Adaptive change is about adjusting quickly to new challenges either within the organization or in response to the ever-changing needs of patient populations. While once it was thought that good leadership was part and parcel of strict management, today’s theories center on taking the power to change out of the hands of the management and into the hands of the workers “on the front lines.”
Those healthcare workers who encounter disruptions in processes are best at problem solving when pressure mounts. Waiting for management to understand and address the problems wastes valuable time and resources. Worse, more adaptive providers will have addressed changes in the meantime, leaving your healthcare organization behind the times and growing in inefficiency.
So what is the role of leadership when innovation is largely left to on-the-ground workers? “It must design, align and coordinate rapid front-line decision-making by its employees,” says healthcare consulting firm CEO John Kenagy, MD. The successful CEO will work towards integrating a culture of adaptability system-wide. They will replace old models of top down management to bottom up innovation. Here are 3 key skills of adaptive leadership in healthcare.
1. Clarifying goals
You may think that setting a standard of something like “high quality care” is sufficient for your staff. After all, it’s simple. But if a leader doesn’t define quality or give a clear and concise picture of what that comprises, then the goal is purely subjective. A good adaptive leader will set more specific parameters in terms of things like costs and patient outcomes so that when those levels fall below expectations, the staff is able to begin the problem-solving process.
2. Empowering people
It’s never safe to make assumptions about what staff feels is appropriate. Instead, leaders must imbue workers with a sense of self-efficacy and let them know that they are relied upon and trusted as first responders to disruption within the organization. Adaptive leaders create an environment that welcomes input and awards innovation. Says Kenagy, “when employees know the organization is a safe place to test ideas, they develop trust and optimism.”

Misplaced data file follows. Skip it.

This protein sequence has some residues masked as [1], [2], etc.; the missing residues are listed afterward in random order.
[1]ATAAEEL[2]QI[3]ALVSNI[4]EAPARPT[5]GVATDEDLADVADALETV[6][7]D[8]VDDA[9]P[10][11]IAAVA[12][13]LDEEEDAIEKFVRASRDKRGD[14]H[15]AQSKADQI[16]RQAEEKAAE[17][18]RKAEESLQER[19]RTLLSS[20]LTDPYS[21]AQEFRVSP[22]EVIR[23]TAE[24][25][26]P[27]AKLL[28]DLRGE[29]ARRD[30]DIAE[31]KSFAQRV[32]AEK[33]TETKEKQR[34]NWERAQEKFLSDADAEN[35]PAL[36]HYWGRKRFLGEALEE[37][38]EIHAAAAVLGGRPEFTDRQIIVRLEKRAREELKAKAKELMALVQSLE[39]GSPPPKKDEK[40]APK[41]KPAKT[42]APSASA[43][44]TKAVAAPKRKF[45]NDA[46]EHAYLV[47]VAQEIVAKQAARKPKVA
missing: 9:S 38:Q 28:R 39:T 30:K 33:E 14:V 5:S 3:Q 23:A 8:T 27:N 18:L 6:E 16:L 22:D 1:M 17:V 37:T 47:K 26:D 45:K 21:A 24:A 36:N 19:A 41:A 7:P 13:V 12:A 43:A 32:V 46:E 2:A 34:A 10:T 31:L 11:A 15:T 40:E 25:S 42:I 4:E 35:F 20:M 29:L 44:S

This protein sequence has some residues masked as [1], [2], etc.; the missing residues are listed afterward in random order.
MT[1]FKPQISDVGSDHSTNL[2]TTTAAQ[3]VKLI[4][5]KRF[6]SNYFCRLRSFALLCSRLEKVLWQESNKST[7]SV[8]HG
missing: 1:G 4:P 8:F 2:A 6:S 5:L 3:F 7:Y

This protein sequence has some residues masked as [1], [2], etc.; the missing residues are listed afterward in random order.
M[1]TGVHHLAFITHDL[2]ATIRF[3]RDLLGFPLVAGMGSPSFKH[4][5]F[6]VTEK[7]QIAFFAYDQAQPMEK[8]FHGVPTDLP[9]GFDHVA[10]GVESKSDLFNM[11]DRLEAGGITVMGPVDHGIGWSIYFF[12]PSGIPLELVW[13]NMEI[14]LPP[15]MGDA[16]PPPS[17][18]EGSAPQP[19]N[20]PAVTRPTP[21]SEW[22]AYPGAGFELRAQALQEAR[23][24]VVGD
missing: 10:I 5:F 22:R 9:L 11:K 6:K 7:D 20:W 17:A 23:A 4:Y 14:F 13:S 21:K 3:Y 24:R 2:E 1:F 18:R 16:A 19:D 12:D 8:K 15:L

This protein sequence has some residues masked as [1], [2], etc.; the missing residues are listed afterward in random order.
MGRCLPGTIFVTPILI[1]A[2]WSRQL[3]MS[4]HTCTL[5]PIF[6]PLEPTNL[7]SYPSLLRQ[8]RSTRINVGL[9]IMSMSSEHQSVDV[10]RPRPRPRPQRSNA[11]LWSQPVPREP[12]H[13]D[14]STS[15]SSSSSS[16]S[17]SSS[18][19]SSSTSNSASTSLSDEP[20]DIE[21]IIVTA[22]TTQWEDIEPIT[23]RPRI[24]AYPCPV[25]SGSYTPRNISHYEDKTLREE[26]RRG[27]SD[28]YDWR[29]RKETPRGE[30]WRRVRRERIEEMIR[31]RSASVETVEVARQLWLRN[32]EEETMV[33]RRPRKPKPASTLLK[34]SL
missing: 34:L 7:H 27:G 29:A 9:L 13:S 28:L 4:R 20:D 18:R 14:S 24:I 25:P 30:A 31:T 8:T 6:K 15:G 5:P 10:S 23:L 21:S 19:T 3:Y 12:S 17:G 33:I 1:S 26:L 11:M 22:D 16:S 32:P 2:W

3. Challenging the norm
“Great managers opportunistically and relentlessly challenge the status quo,” says Kenagy. They don’t stop at redesigning problem areas but instead determine the best processes for all areas, whether seemingly faulty or not. A good adaptive leader will have instilled a new company culture of innovation and adaption and that will lead to improvements across the board – and better systems and processes mean better fulfilment of organizational goals.
The success of any organization depends upon the ability to grow and change in real time response to outside pressures. What may once have worked may be holding the organization back as goals and circumstances change. A great adaptive leader will foster an environment of innovation by empowering staff to address clear goals.
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